Workflow: A basic workflow engine that could be leveraged/expanded to execute business logic, user interaction, etc.
Monitoring: Inbuilt configurable monitoring agent to not just monitor the OS but also act as a sensor on the network.
Service Enables: Inbuilt component that invokes the services both local and remote services.
The SO/SO consists of the three layers and is entirely based on the principles of Model Driven Architecture (MDA).
Business Logic: Consists of three major functionality. The extend the workflow to execute business logic based on standards such as BPEL and XPDL. Business rules would that enables business owners to change rules without having to change code. In addition, this rules engine could be leveraged to apply security and monitoring policies. The third component is the event server that included Complex Event Processing (CEP).
Service Broker/Router: Listens to all events and invokes a local or remote service (leverages Service Enabler Foundation) and if it is not found routes the service (either pass through or redirect) to the appropriate destination (leverage Discovery foundation).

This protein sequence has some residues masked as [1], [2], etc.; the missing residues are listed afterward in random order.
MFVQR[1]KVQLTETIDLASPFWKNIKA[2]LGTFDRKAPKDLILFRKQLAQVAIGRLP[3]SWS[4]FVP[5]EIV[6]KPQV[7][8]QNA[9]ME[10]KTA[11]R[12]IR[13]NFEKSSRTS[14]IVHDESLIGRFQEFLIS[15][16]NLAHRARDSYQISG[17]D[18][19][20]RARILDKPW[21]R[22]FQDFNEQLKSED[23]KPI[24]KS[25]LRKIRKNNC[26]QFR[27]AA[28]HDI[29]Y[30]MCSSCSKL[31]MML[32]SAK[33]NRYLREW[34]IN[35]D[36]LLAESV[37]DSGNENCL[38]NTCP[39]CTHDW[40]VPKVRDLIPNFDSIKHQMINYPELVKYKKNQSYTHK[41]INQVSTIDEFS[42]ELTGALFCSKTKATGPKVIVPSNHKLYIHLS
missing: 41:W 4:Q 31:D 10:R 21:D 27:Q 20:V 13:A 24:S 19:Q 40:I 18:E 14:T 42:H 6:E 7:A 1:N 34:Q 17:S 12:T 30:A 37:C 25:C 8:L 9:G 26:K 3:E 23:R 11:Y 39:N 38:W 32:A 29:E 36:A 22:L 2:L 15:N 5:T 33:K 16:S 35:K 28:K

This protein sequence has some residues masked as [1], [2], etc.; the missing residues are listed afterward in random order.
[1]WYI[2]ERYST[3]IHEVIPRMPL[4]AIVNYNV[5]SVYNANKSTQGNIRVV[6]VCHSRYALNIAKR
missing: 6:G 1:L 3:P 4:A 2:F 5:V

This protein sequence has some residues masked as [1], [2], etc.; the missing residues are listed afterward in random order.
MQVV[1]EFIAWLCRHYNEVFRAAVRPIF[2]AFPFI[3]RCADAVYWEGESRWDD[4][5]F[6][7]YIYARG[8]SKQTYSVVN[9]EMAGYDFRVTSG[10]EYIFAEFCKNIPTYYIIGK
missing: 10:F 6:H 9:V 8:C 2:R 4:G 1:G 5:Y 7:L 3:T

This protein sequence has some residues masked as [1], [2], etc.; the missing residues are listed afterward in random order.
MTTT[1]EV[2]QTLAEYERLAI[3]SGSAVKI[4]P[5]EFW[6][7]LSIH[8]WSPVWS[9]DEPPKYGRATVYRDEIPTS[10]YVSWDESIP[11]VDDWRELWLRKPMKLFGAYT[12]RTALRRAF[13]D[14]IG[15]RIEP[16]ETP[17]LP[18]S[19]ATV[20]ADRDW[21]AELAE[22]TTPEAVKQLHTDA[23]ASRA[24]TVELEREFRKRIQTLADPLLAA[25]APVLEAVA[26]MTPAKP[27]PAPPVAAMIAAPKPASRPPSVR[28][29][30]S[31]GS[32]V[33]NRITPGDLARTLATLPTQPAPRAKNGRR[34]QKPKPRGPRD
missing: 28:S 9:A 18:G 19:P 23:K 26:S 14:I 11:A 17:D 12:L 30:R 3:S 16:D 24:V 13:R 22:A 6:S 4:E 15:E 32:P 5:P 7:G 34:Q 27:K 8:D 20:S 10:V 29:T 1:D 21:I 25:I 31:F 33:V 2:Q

Presentation: Includes multi-channel and branding support and support all major presentation technologies.
Tuesday, April 15, 2008
Following is something that has worked for me in the past. Business would refer to Siebel or PeopleSoft application whenever they meant CRM or Order Management. With the help from the LOB-IT (and the decision makers from Business Operations) we were able to get business to start referring to them as Forecasting Application, Order Management application and Lead Scoring Application. It took over a year to change to get business to refer to the business process as applications - instead of getting rid of the term applications.
As a true EA - in all my presentation, budgeting cycle and various leadership team meeting with business - I referred to them as "Business Solution" with no success. Business still called them "Applications". Finally, it dawned on me - it is equivalent to the common vocabulary such as we drive on a parkway and park on a driveway- we most probably will not be able to change this to "we drive on a driveway and park on a parkway" . Similarly I do not believe we can get rid of the term "Applications" (and believe me I did try my best to get rid of it :) ).